a viking burial -- 7/15/15

Today's selection -- from The Edge of the World by Michael Pye. A description of a Viking burial from around 800 CE by the Arab merchant Ibn Fadlan (the far-ranging Vikings had established a trade route to Istanbul). Please do not read if you are the least bit squeamish:

"Hardly anybody had yet seen the Norsemen up close by 800 CE, but they could be beautiful, they could be terrifying and quite often they were simply repellent. They had the habits of men cramped together on long voyages with little water, little shelter and absolutely no idea of privacy; they knew what it was to be bored through long idle winters so they drank; they had the perpetual traveller's passion for the rituals away from home that make him feel he might still have a home. They carried absolutely all of their culture with them. And curiously, at least in Hedeby on Danish soil, they all wore some kind of indelible cosmetic, which may have been a tattoo, to draw attention to their eyes: men and women alike. They wanted people to be afraid of their gaze.

"The Arab merchant Ibn Fadlan said he met them in a Bulghar encampment on the Volga, far east of Kiev. He was there on a mission: to make proper, settled Muslims of a people with shamans, horses and a tendency to wander about the place. He was startled and impressed when the Rus, the Vikings living in the East [and partial forbears of modern day Russians], arrived to do business. 'I have never seen bodies more perfect than theirs. They were like palm trees,' he wrote. They were tattooed all over with intricate designs in dark green. They were dirty, they hardly washed except in filthy communal bowls, they were 'like wandering asses'; they had companionable sex with their slave girls in full view of all their companions, and if a buyer arrived at such an inconvenient moment, 'the man does not get up off her until he has satisfied himself'. Naturally, they drank; and what they drank was probably mead, although it may have been fermented mare's milk. They knew very well 'the heron of forgetfulness that hovers over ale-gatherings and steals the wits of men'. ...

"If one of the Vikings fell sick, he was put out in a tent far away from the others and left alone; he was welcome back, if he happened to survive. If he died, and he was poor, the Rus built him a boat and burned him in it; if he was rich, they made sure he was known to be rich and a Viking in their own way, which meant a ceremony of fire, sex and murder.

"They found a volunteer among the dead man's slave girls (or slave boys) to die with him. The slave drank and sang, drank and sang, in a perfect show of joy. The man's boat was dragged onshore, and onto a wooden frame. His body was dug up and uncovered when everything was ready, smelling good but turned quite black, and put into the boat along with a dog cut in two and horses which had been run to exhaustion and butchered. The slave girl had sex with the master of each of the pavilions built around the boat, and the men all said: 'Tell your master I only did this for your love of him.' Since the girl, according to Ibn Fadlan, could just as well have been a boy, it seems the Vikings followed the rules of the sea: the best sex is available sex. They certainly had the half-joshing insults to go with the habit: the great god Thor was dressed up in women's clothes to steal back a magic hammer, of all things, and terribly afraid he'd be thought a 'cock-craver'; a rude ogress in the song of Helgi Hjorvardson tells the princeling Atli that 'though you have a stallion's voice' his heart is in his arse.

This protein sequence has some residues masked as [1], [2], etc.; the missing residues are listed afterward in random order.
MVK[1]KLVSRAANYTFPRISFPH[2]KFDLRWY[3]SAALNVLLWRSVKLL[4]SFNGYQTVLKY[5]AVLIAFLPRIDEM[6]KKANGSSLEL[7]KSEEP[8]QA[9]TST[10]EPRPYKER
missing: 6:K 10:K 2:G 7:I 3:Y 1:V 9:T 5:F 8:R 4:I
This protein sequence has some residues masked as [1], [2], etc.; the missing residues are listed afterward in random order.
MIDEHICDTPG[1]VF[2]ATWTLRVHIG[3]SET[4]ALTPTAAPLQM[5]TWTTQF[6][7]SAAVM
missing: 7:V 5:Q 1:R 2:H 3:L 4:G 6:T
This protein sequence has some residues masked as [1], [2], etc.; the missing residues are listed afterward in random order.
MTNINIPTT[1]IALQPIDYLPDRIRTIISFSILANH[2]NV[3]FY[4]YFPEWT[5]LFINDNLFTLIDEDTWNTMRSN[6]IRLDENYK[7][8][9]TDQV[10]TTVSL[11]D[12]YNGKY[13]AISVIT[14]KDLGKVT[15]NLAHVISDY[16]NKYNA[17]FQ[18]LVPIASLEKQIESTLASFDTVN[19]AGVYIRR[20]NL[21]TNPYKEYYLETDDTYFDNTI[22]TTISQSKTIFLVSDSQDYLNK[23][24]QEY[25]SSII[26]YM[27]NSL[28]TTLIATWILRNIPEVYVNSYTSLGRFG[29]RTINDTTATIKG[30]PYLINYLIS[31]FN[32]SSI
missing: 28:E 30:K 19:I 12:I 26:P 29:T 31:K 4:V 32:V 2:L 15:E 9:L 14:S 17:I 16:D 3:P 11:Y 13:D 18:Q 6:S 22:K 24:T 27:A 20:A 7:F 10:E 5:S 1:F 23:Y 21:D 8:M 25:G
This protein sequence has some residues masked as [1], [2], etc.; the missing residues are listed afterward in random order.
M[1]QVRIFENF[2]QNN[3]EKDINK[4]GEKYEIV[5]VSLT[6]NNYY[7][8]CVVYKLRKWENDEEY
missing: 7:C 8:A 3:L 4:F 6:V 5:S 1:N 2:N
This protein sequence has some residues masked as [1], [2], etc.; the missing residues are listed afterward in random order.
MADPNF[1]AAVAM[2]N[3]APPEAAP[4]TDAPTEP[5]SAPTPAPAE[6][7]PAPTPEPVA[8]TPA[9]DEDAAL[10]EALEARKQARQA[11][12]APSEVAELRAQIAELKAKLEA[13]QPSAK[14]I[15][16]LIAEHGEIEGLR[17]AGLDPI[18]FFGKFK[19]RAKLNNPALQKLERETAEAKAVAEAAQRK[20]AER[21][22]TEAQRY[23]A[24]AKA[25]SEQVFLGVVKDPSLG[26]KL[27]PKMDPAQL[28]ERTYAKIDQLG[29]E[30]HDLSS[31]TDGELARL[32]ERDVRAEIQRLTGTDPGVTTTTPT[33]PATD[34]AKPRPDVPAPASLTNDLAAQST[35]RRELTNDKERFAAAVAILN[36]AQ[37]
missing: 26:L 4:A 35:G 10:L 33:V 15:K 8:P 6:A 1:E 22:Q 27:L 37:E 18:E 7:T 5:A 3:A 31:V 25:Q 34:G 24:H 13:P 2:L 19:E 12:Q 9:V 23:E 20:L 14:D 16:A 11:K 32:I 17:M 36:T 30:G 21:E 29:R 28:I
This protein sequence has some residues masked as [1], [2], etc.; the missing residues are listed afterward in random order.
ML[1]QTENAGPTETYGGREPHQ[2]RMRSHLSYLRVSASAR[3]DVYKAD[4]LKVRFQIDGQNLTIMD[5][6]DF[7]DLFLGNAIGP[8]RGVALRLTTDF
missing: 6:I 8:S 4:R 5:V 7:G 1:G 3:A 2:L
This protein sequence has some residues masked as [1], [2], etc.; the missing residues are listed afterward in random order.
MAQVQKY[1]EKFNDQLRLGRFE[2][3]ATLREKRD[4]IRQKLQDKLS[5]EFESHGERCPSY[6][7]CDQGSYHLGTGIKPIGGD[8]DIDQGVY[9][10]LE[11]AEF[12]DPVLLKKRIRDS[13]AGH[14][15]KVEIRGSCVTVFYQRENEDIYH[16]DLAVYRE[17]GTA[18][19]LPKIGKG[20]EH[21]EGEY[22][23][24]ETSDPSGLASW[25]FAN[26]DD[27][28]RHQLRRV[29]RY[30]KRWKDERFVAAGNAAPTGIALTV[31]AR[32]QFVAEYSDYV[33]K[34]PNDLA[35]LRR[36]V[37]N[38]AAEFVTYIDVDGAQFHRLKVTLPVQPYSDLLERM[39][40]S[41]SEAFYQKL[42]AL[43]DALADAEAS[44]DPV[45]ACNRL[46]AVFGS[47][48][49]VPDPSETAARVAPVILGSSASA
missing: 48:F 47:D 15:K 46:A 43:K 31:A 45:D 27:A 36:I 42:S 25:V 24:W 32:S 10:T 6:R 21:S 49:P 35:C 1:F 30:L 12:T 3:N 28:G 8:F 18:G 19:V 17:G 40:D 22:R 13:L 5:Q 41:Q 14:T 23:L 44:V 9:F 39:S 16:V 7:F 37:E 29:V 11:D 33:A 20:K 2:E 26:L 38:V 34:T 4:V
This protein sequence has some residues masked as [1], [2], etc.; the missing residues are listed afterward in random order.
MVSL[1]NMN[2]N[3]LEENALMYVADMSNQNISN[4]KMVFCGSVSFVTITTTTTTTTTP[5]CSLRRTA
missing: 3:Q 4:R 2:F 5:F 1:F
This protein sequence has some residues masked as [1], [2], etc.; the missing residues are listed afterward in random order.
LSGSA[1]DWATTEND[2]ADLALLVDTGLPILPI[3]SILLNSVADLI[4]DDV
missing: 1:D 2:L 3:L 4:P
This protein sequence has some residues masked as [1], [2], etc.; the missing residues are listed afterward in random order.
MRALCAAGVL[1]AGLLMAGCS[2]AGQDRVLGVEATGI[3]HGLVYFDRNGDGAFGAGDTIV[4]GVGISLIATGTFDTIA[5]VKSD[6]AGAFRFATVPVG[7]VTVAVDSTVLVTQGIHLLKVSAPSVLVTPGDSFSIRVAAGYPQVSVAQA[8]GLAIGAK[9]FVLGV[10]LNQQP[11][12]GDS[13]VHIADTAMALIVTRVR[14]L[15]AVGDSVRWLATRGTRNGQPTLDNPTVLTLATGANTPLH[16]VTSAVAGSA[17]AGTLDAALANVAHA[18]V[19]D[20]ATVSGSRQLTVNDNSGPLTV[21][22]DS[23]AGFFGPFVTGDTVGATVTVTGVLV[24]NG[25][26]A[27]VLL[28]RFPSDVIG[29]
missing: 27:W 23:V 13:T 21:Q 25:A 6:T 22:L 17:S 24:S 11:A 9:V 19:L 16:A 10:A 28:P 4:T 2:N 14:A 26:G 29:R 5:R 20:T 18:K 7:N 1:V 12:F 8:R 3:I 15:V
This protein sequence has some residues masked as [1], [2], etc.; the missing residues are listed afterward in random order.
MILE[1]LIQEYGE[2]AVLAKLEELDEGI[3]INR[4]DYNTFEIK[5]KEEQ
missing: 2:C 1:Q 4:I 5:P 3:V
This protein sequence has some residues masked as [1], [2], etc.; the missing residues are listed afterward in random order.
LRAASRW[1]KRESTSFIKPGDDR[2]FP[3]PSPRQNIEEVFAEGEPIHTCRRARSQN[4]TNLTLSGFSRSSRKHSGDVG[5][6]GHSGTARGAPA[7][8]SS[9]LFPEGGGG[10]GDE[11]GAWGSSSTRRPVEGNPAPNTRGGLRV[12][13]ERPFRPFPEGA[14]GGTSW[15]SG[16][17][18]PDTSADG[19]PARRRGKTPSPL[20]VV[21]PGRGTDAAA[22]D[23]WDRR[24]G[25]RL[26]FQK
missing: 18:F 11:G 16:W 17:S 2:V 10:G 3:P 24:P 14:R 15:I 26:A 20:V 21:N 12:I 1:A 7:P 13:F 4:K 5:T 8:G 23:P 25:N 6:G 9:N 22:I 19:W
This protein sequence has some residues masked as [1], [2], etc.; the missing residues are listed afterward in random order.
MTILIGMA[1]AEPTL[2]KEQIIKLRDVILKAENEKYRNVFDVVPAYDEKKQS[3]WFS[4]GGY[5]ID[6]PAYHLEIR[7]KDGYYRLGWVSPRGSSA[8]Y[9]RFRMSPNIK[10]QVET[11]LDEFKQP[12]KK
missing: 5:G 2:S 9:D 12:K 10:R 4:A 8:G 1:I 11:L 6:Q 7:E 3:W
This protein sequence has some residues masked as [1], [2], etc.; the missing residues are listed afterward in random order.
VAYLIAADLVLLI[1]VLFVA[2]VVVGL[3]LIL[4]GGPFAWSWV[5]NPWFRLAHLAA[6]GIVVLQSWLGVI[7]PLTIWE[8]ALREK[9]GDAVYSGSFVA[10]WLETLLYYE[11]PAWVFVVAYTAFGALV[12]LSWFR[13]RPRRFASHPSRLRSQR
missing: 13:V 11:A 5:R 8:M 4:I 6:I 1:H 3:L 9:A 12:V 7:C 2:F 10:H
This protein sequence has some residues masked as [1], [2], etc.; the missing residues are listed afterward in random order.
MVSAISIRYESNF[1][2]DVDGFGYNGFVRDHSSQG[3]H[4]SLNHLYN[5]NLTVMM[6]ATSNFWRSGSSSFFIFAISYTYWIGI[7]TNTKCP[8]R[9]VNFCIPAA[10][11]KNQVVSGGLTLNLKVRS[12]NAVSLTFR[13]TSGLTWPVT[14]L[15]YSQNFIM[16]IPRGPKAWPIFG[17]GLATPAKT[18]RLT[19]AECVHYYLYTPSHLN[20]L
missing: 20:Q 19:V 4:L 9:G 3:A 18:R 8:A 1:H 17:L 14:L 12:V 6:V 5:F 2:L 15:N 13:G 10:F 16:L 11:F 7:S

"Evening came. There was a frame like a doorway, and the girl was hoisted up to look over it as though it was the door to Paradise: to see first her parents waiting for her, then all her relatives waiting for her, and then the third time her master calling to her. She drank until she did not know what she was doing. On the boat, six men raped her, and then two men caught her with ropes tight around her neck. An old crone came forward, the Angel of Death, and stabbed her until she died. The men kept banging furiously on their shields so nobody could hear the girl's cries, especially not any girls (or boys) who might one day think of dying with their masters.

"The man's closest male relative now stripped naked and walked backwards towards the boat, covering his arse with one hand, holding a piece of flaming wood in the other. He threw the wood onto the boat and he was followed by the crowd, each with a piece of burning wood. The boat caught, the tents caught, the bodies burned in a violent wind."


Michael Pye


The Edge of the World: A Cultural History of the North Sea and the Transformation of Europe


Pegasus Books LLC


Copyright 2014 by Michael Pye


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